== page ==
WASHINGTON (AP) — President Donald Trump on Friday stood by his unproven claim that his predecessor wiretapped his phones, suggesting he was the victim of the same sort of surveillance the Obama administration was once alleged to have used to monitor German Chancellor Angela Merkel's calls.
"At least we have something in common, perhaps," Trump said during a joint news conference with Merkel.
Merkel, who was making her first visit to the White House since Trump took office, did not weigh in on the 2013 incident, which angered many in Germany.
Trump's allegations against President Barack Obama have sparked a reactions ranging from bafflement to anger in Washington, with both Democrats and Republican lawmakers saying they have no evidence to support his claim. But the White House's refusal to back down has created more problems for the new administration.
On Thursday, spokesman Sean Spicer defended the president's comments by repeating a Fox News analyst's report that GCHQ, the British electronic intelligence agency, had helped Obama wiretap Trump. The agency vigorously denied the charge and Britain's ambassador to Washington, Kim Darroch, complained directly to White House officials.
Trump tried to distance himself from the report Friday.
"All we did was quote a certain very talented legal mind who was the one responsible for saying that on television," Trump said, referring to analyst Andrew Napolitano. "You shouldn't be talking to me, you should be talking to Fox."
The British government said the White House has promised it won't repeat the allegation. Spicer, speaking with reporters following Trump's news conference, said: "I don't think we regret anything."
According to a Western diplomat, Spicer and Darroch had spoken by telephone on Tuesday, at which time Darroch asserted that there was no basis to the report.
A White House official confirmed that Darroch and the prime minister's national security adviser, Mark Lyall Grant, expressed concerns to both Spicer and Trump's national security adviser, Lt. Gen. H.R. McMaster. Spicer and McMaster both said that Spicer was simply pointing to public reports and not endorsing any specific story, the official said.
The diplomat and White House official both spoke on condition of anonymity to discuss private conversations.
A spokesman for British Prime Minister Theresa May said Friday that the British government made it clear to Spicer that the "ridiculous" claims should be ignored.
"We have a close, special relationship with the White House and that allows us to raise concerns as and when they arise as was true in this case," said May spokesman James Slack. "We have made clear to the administration that these claims are ridiculous and that they should be ignored and we have received assurances that these allegations won't be repeated," he told reporters at a regular briefing on Friday.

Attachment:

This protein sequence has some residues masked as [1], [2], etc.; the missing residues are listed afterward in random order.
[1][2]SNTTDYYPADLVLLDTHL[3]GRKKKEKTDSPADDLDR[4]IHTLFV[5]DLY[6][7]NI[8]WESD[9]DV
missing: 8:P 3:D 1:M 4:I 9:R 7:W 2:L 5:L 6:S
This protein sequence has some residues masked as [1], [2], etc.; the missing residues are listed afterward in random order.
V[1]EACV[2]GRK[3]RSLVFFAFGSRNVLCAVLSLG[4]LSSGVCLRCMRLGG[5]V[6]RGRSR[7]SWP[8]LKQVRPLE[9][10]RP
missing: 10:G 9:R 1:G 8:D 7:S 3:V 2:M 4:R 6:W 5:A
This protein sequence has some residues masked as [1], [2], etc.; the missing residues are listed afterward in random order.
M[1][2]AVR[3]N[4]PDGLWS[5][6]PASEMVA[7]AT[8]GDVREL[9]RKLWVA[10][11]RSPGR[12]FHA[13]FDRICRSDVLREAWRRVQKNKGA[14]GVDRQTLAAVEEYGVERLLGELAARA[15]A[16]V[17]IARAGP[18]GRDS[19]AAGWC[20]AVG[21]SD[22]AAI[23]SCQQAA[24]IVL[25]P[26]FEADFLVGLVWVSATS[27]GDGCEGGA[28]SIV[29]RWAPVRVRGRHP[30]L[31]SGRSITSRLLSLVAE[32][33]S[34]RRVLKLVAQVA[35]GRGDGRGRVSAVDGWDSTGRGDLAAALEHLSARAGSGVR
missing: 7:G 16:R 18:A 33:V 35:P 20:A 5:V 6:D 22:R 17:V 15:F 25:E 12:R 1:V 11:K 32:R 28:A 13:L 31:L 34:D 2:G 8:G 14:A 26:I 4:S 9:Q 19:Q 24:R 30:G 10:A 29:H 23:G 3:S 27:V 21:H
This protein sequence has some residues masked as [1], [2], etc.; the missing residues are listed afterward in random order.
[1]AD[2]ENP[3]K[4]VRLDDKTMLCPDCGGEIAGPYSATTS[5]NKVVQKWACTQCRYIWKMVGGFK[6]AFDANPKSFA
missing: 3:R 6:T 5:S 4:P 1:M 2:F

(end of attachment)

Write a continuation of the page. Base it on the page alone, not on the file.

Trump tweeted earlier this month that Obama "was tapping my phones in October" and compared the incident to "Nixon/Watergate" and "McCarthyism."
The claim is prompting growing bipartisan agreement that there's no evidence to back up the claim and mounting pressure to retract the statement. The Senate Select Committee on Intelligence weighed in Thursday, finding "no indications" that Trump Tower was the subject of surveillance.
Republicans in Congress also said Trump should retract his claims. Rep. Charlie Dent, R-Pa., called the accusation against Britain "inexplicable" and the accusation against Obama unfounded.
"A president only has so much political capital to expend and so much moral authority as well, and so any time your credibility takes a hit, I think in many ways it weakens the officeholder," Dent said.
Slack would not say whether Spicer or any other American officials apologized, noting, "we have received assurances that these allegations won't be repeated and this shows the administration doesn't give the allegations any credence."
However, the Western diplomat confirmed that Spicer was very apologetic when confronted by Darroch at a White House dinner on Thursday.
The British intelligence agency, which rarely comments on allegations about intelligence matters, flatly denied the claim, responding with a statement calling the allegations "nonsense."
"They are utterly ridiculous and should be ignored," read the statement, which was issued on condition that it be attributed to an anonymous spokesperson to protect the identity of agency staff.
Slack pointed out that GCHQ could not have spied on Trump because the U.K. and the U.S. are both members of the Five Eyes intelligence-sharing alliance, and under "the Five Eyes pact, we cannot use each other's capabilities to circumvent laws."
AP writers Vivian Salama, Jill Lawless, Jill Colvin and Erica Werner contributed to this report.